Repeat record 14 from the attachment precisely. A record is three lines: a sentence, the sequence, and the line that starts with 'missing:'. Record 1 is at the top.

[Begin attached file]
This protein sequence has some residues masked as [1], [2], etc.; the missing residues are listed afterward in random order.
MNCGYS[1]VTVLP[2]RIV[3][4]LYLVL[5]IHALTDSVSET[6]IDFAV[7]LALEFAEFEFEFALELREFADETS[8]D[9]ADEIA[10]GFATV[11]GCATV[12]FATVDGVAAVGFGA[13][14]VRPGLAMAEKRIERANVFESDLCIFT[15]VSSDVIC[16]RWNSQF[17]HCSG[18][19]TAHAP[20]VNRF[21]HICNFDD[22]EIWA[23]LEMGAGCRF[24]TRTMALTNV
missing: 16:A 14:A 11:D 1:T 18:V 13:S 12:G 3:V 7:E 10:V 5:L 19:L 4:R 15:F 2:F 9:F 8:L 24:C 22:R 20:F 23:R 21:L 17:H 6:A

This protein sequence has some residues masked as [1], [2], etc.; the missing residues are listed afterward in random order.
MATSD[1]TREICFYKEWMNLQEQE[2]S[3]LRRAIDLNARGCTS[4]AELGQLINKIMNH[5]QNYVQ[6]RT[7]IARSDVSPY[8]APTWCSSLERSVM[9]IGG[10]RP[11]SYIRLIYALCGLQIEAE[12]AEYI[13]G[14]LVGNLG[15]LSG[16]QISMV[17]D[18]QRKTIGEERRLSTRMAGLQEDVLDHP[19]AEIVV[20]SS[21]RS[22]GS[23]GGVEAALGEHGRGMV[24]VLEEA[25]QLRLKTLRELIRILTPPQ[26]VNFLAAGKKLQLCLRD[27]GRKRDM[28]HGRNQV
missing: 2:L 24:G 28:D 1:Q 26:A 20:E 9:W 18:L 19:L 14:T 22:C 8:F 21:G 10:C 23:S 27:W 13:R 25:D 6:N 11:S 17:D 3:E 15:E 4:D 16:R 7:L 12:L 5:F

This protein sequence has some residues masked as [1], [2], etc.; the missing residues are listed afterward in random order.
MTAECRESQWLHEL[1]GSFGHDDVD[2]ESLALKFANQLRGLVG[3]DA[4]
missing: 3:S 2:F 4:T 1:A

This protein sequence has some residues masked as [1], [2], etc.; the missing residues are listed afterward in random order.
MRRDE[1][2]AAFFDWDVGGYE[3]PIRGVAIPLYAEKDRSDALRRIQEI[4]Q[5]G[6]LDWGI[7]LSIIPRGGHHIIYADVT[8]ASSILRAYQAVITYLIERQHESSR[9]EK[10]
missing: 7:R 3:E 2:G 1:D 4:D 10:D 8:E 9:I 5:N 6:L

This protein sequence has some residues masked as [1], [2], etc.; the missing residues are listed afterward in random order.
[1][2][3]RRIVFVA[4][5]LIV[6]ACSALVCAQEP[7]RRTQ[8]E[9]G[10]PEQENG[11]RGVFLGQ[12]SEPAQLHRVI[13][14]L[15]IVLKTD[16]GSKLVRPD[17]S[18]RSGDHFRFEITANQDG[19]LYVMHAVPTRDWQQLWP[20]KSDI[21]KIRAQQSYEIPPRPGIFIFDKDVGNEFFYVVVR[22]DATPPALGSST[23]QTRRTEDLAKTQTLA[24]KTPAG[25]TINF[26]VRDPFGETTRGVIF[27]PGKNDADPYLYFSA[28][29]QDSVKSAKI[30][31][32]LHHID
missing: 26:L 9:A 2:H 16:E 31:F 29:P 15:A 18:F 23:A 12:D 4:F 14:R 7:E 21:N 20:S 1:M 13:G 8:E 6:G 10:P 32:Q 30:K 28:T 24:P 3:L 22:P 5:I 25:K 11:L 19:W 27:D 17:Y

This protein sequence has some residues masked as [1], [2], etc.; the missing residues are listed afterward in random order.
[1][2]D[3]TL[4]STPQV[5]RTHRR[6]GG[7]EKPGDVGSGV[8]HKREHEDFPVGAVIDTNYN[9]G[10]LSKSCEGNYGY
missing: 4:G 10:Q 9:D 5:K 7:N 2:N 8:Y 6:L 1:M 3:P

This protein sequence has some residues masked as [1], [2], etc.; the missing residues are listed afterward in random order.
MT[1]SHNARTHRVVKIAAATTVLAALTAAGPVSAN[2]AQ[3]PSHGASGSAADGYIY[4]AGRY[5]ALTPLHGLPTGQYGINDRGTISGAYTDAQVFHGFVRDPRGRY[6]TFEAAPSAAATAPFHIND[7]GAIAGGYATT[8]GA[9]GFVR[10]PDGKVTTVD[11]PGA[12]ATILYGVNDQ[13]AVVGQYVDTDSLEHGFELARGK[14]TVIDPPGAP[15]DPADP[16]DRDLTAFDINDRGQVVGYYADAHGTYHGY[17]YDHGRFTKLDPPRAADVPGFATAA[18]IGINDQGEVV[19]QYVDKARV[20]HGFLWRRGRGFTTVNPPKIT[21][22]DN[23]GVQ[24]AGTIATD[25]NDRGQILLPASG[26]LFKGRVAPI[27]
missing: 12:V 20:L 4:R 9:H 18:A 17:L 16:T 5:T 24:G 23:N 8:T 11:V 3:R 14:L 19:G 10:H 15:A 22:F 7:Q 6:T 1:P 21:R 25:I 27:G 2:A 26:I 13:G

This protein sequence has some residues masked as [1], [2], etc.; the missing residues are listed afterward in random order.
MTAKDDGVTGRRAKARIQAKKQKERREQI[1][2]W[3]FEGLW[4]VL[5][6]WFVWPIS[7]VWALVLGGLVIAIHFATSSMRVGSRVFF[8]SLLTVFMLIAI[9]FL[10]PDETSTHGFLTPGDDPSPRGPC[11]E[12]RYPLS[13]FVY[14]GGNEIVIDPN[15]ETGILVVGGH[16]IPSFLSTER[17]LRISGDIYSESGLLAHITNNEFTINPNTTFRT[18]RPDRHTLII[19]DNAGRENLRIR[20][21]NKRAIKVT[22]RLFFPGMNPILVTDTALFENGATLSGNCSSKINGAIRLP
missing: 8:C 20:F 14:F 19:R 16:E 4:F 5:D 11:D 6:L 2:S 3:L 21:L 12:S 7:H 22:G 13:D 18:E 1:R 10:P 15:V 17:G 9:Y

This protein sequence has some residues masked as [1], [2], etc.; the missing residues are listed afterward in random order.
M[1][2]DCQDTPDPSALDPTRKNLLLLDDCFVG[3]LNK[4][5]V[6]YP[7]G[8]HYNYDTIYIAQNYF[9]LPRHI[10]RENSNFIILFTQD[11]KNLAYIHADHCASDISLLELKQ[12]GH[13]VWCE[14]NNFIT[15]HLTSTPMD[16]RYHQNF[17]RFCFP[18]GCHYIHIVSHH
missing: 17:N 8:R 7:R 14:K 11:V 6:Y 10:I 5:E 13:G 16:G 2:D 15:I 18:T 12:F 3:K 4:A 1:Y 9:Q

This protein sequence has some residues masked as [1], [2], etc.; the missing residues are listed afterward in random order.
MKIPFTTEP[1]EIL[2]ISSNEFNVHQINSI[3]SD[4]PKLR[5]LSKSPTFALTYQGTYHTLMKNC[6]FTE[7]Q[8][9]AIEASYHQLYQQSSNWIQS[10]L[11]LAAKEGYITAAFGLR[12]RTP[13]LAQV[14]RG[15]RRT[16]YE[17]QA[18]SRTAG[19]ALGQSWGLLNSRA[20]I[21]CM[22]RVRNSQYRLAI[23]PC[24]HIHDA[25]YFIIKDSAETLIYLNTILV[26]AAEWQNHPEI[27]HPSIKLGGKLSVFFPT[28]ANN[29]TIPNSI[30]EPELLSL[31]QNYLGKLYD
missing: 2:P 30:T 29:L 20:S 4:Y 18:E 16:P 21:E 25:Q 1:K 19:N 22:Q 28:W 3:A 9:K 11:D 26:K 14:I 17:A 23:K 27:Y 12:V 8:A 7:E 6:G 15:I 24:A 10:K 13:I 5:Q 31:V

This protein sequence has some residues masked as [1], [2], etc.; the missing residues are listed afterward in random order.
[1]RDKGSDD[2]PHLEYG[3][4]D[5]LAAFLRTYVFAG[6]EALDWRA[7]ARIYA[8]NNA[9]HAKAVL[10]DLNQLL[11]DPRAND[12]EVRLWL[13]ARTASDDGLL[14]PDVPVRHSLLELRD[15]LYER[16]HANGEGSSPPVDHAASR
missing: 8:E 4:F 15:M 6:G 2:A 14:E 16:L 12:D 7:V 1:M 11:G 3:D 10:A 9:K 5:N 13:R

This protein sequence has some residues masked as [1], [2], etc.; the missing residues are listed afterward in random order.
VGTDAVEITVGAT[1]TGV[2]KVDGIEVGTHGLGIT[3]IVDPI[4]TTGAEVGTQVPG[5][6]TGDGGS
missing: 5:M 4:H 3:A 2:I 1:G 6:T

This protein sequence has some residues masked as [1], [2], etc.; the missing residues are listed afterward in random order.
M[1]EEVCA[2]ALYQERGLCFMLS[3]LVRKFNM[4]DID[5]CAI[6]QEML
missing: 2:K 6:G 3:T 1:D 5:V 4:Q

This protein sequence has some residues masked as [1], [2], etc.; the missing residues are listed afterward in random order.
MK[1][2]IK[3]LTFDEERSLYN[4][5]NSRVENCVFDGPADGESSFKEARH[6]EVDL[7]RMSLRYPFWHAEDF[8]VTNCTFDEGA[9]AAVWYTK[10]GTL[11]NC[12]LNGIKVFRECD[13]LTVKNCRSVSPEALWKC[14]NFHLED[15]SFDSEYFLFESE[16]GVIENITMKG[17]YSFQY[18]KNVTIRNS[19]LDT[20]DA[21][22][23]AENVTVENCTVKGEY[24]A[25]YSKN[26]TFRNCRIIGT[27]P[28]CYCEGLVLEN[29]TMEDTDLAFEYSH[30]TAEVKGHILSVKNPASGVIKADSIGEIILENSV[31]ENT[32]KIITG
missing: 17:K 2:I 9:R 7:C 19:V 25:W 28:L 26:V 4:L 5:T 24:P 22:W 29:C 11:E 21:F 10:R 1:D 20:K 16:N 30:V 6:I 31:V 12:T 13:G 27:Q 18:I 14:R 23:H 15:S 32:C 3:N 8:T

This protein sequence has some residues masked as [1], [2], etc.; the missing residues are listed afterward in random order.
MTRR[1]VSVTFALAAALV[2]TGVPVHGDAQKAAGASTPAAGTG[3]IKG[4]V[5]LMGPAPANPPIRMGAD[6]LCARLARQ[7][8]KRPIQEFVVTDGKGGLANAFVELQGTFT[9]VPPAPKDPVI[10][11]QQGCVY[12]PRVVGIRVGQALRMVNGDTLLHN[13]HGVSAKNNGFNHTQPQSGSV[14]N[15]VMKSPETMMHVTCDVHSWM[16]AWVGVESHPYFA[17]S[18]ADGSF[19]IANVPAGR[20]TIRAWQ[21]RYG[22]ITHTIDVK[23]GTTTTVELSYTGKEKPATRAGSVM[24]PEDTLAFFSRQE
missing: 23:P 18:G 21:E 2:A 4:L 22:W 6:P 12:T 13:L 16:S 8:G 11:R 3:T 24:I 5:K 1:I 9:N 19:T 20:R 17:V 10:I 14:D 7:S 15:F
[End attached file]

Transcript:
This protein sequence has some residues masked as [1], [2], etc.; the missing residues are listed afterward in random order.
MK[1][2]IK[3]LTFDEERSLYN[4][5]NSRVENCVFDGPADGESSFKEARH[6]EVDL[7]RMSLRYPFWHAEDF[8]VTNCTFDEGA[9]AAVWYTK[10]GTL[11]NC[12]LNGIKVFRECD[13]LTVKNCRSVSPEALWKC[14]NFHLED[15]SFDSEYFLFESE[16]GVIENITMKG[17]YSFQY[18]KNVTIRNS[19]LDT[20]DA[21][22][23]AENVTVENCTVKGEY[24]A[25]YSKN[26]TFRNCRIIGT[27]P[28]CYCEGLVLEN[29]TMEDTDLAFEYSH[30]TAEVKGHILSVKNPASGVIKADSIGEIILENSV[31]ENT[32]KIITG
missing: 17:K 2:I 9:R 7:C 19:V 25:W 28:L 26:V 4:L 5:T 24:P 22:W 29:C 11:E 21:F 10:R 1:D 20:K 16:N 30:V 6:I 31:V 12:T 13:G 27:Q 18:I 14:R 23:H 15:S 32:C 3:N 8:T